metaphysics, nor taken to write lay ser- - as much as any person but her mother,
mons, he would have made the greatest which is not saying much. I believe Ma-
poet of the day. What poets had we in dame de Staël did her utmost to bring
1795? Hayley had got a monopoly, such about a reconciliation between us. She was
as it was. Coleridge might have been any the best creature in the world.
thing: as it is, he is a thing that dreams " Women never see consequences ---
are made of.'”* * *

never look at things straight forward, or as I knew Madame de Staël in England. they ought Like figurantes at the Opera, When she came over she created a great they make a hundred pirouttes and return sensation, and was much courted in the to where they set out. With Madame de literary as well as the political world. On Staël this was sometimes the case. She the supposition of her being a Liberal, she was very indefinite and vague in her man. was invited to a party, where were present ner of expression. In endeavouring to be Whitbread, Sheridan, and several of the new she became often obscure, and someopposition leaders.

times unintelligible. What did she mean by * To the great horror of the former, she saying that · Napoleon was a system, and soon sported her Ultruisms. No one pos- not a man?' sessed so little tact as Madame de Staël,- I cannot believe that Napoleon was acwhich is astonishing in one who had seen quainted with all the petty persecutions so much of the world and of society. She that she used to be so garrulous about, or used to assemble at her routs politicians of that he deemed her of sufficient importboth sides of the House, and was fond of ance to be dangerous : besides, she adsetting two party-men by the ears in argu- mired him so much, that he might have

I once witnessed a curious scene of gained her over by a word. But, like this kind. She was battling it very warm. me, he had perhaps too great a contempt ly, as she used to do, with Canning, and for wonen ; he treated them as puppets, all at once turned round to (I think he and thought he could make them dance at said) Lord Grey, who was at his elbow, any time by pulling the wires. That for his opinion. It was on some point story of Gardez vos enfans' did not tell upon which he could not but most cordially much in her favour, and proves what I disagree. She did not understand London say. I shall be curious to see Las Cases society, and was always sighing for her book, to hear what Napoleon's real concoterie at Paris. The dandies took an in- duct to her was." * * * vincible dislike to the De Staëls, mother “ She was always aiming to be brilliant and daughter. Brummel was her aversion ; -- to produce a sensation, no matter how, -she, his. There was a double marriage when, or where. She wanted to make all talked of in town that season :-Auguste her ideas, like figures in the modern (the present Baron) was to have married French school of painting, prominent and Miss Milbank; 1, the present Duchess of showy,--standing out of the canvas, each Broglio. I could not have been worse in a light of its own. She was vain : but embroiled.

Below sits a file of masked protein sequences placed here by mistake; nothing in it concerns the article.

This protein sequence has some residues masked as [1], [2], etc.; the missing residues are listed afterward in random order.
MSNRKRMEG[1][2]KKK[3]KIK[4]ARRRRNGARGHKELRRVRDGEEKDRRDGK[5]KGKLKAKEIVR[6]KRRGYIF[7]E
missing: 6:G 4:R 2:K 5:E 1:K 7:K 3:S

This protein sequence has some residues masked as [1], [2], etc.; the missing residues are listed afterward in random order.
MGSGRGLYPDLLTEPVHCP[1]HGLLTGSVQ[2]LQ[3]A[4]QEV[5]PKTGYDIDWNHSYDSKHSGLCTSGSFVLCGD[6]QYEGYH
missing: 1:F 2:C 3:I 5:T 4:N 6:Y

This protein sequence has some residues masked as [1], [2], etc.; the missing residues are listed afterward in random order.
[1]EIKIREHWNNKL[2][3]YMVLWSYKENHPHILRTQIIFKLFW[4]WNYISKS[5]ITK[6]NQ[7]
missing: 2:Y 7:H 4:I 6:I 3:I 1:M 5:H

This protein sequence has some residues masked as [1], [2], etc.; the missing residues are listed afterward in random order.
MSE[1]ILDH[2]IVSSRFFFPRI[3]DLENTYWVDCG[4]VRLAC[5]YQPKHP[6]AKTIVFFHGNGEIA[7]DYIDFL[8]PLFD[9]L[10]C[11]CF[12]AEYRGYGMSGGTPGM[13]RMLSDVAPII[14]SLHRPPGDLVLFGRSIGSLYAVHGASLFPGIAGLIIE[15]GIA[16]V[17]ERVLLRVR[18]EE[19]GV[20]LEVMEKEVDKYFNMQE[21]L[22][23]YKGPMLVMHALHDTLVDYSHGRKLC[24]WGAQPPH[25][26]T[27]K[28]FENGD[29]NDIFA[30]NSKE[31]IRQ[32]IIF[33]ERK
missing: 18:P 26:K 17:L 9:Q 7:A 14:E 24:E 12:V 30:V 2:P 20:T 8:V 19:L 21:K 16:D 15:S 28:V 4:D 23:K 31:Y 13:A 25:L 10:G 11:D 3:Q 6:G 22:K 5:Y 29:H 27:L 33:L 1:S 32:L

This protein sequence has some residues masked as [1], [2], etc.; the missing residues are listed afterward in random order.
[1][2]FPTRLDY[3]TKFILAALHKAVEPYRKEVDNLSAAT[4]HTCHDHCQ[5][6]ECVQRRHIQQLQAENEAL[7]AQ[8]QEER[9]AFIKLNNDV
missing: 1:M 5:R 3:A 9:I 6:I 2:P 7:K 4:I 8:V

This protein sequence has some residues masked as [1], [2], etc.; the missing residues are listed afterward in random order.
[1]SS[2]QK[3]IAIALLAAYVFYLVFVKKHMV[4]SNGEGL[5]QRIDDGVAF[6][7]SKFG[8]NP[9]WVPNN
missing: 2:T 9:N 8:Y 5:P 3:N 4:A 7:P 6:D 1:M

who had an excuse for vanity if she had “ Madame de Staël had great talent in not? I can easily conceive her not wishing conversation, and an overpowering flow of to change her name, or acknowledge that words. It was once said of a large party of Rocca. I liked Rocca ; he was a genthat were all trying to shine, There is tleman and a clever man; no man said not one who can go home and think.' better things, or with a better grace. The This was not the case with her. She was remark about the Meillerie road that I often troublesome, some thought rude, in quoted in the Notes of Childe Harold, her questions ; but she never offended me, La route vaut mieux que les souvenirs,' because I knew that her inquisitiveness did was the observation of a thorough Frenchnot proceed from idle curiosity, but from a wish to sound people's characters. She “ How could it be otherwise ?" said he. was a continual interrogatory to me, in “ Some of them were called translations, order to fathom mine, which requires a and I spoke in the character of a Frenchlong plumb line. She once asked me if man and a soldier. But Napoleon was his my real character was well drawn in a own antithesis (if I may say so). He was favourite novel of the day ( Glenarvon'). a glorious tyrant, after all. Look at his She was only singular in putting the ques- public works ; compare his face, even on tion in the dry way she did. There are his coins, with those of the other sovemany who pin their faith on that insincere reigns of Europe. I blame the manner production.

of his death : he showed that he possessed “ No woman had so much bonne foi as much of the Italian character in consentMadame de Staël : hers was a real kind- ing to live. There he lost himself in his ness of heart. She took the greatest pos- dramatic character, in my estimation. He sible interest in my quarrel with Lady was master of his own destiny; of that, at